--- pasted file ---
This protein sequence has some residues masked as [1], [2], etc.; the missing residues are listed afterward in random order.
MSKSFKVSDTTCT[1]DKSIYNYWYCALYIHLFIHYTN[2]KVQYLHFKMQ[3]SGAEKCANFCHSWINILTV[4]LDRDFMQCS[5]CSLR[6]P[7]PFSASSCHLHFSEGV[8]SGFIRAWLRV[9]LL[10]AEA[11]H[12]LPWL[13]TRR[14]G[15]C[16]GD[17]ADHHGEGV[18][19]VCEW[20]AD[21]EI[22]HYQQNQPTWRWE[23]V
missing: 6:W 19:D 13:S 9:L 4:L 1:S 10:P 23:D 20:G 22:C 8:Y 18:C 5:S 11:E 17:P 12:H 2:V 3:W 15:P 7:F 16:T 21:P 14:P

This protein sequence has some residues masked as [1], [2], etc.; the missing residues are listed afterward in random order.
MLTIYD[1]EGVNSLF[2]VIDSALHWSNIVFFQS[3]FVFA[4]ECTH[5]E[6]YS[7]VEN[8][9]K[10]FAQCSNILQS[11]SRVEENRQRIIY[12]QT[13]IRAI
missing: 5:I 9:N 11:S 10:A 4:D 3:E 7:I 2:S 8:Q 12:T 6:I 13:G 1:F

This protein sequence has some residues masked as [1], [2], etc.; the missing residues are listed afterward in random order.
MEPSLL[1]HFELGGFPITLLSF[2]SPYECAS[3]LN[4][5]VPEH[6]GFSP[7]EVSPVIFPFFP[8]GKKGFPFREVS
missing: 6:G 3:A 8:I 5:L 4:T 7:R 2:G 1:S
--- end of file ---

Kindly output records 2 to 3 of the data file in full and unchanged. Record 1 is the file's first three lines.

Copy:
This protein sequence has some residues masked as [1], [2], etc.; the missing residues are listed afterward in random order.
MLTIYD[1]EGVNSLF[2]VIDSALHWSNIVFFQS[3]FVFA[4]ECTH[5]E[6]YS[7]VEN[8][9]K[10]FAQCSNILQS[11]SRVEENRQRIIY[12]QT[13]IRAI
missing: 5:I 9:N 11:S 10:A 4:D 3:E 7:I 2:S 8:Q 12:T 6:I 13:G 1:F

This protein sequence has some residues masked as [1], [2], etc.; the missing residues are listed afterward in random order.
MEPSLL[1]HFELGGFPITLLSF[2]SPYECAS[3]LN[4][5]VPEH[6]GFSP[7]EVSPVIFPFFP[8]GKKGFPFREVS
missing: 6:G 3:A 8:I 5:L 4:T 7:R 2:G 1:S